This case involves standing and damages for patent infringement. Mars Incorporated ("Mars") appeals from the judgment of the United States District Court for the District of New Jersey precluding Mars from recovering damages on a lost profits theory and denying Mars's motion to amend its complaint to add its subsidiary as a co-plaintiff in its infringement action against Coin Acceptors, Inc. ("Coinco"). Mars, Inc. v. Coin Acceptors, Inc., No. 90-CV-0049, 2006 WL 2927239 (D.N.J. May 19, 2006) (denial of motion to amend and grant of summary judgment on lost profits theory); Mars, Inc. v. Coin Acceptors, Inc., No. 90-CV-0049, 2006 WL 2927240 (D.N.J. Aug. 7, 2006) (grant in part of motion for reconsideration); Mars, Inc. v. Coin Acceptors, Inc., No. 90-CV-0049, 2006 WL 2990371 (D.N.J. Oct. 18, 2006) (denial of motion to reconsider reconsideration). Coinco cross-appeals the district court's judgment that Mars had standing to recover damages for the period between 1996 and 2003, and it appeals the reasonable royalty rate imposed by the district court. Mars, 2006 WL 2927240; Mars, 2006 WL 2990371; Mars, Inc. v. Coin Acceptors, Inc., 513 F.Supp.2d 128 (D.N.J. 2007) (final judgment on damages).
We agree with the district court that Mars was not entitled to recover on a lost profits theory and that Mars's subsidiary lacked standing prior to 1996. We likewise find no error in the district court's determination of a reasonably royalty rate. We disagree, however, with the district court's conclusion that Mars had standing to recover damages for the period between 1996 and 2003. The court therefore affirms-in-part, reverses-in-part, and remands.
The patents-in-suit relate to technology used in vending machines to authenticate coins. Mars is a candy company. Mars's former subsidiary—Mars Electronics International, Inc. ("MEI")—manufactures and sells vending machine coin changers with the ability to recognize and authenticate coins electronically. Mars itself does not make and has never made vending machine coin changers.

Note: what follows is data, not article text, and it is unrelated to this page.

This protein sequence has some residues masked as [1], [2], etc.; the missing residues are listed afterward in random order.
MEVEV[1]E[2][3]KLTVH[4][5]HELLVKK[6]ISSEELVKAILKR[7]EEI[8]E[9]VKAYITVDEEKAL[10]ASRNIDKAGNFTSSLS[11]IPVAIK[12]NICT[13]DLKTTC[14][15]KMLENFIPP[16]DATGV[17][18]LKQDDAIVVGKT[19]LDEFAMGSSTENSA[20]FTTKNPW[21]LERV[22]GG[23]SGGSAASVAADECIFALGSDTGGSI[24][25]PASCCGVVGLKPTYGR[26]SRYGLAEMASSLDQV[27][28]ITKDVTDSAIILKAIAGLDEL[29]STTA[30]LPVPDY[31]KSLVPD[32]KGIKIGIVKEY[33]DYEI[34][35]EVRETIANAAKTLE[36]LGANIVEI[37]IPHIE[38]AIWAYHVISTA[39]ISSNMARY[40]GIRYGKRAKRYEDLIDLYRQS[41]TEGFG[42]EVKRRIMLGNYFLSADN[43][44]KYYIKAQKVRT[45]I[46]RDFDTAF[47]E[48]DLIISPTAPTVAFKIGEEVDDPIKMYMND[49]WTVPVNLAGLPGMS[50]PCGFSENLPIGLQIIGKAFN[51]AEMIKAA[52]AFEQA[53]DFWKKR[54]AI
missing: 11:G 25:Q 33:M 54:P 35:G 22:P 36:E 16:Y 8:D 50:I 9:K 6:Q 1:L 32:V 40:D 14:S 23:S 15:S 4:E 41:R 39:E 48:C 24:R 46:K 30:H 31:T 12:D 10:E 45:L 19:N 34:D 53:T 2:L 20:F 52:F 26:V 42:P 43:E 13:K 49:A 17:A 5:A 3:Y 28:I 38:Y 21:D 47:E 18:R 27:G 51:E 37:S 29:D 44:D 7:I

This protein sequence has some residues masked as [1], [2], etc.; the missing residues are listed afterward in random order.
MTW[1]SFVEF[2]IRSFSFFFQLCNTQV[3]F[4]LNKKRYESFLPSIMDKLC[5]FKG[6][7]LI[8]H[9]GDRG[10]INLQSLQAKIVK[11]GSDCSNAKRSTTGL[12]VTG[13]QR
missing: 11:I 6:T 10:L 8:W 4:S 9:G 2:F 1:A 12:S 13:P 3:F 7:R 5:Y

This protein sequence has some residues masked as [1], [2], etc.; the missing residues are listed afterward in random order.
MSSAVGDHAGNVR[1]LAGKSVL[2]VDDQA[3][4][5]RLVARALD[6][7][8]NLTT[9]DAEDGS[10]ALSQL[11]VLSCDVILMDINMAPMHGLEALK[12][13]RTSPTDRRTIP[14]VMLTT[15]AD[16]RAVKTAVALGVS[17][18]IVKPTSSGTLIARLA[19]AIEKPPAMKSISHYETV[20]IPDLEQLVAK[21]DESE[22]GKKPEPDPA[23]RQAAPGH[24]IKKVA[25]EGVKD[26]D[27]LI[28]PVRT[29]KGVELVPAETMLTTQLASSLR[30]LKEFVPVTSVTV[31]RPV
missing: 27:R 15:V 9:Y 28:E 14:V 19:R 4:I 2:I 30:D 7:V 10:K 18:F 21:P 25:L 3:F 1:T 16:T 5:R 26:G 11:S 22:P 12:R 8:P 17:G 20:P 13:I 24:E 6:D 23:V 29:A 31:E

Until 2006, MEI was a wholly owned subsidiary of Mars. Mars maintained consolidated
On January 5, 1990, Mars brought this action against Coinco, alleging that certain Coinco products infringed U.S. Patents No. 3,870,137 ("'137 patent") and No. 4,538,719 ("'719 patent"). Mars owned both the '137 patent and the '719 patent at the time it filed suit. Coinco counterclaimed, alleging infringement of four of its own patents, and MEI (which manufactured the devices accused of infringing Coinco's patents) was added as a counterclaim defendant.
Following consolidation with a related declaratory judgment case and trial, the district court found that Coinco infringed both the '137 and the '719 patents, but that Mars did not infringe Coinco's asserted patents. On November 17, 2005, the district court entered final judgment on liability pursuant to Rule 54(b). Coinco appealed, and this court affirmed the district court's liability judgment.
The district court then began proceedings on damages. During the fifteen years that the infringement action was pending, several key events occurred that limited the damages available to Mars. First, on March 1, 1992, the '137 patent expired. Mars, 2006 WL 2927240, at *6.
Second, on March 31, 1994, Coinco introduced non-infringing alternative technology for electronic coin authentication. The parties therefore agreed that Mars was not entitled to lost profits for any lost sales after March 31, 1994.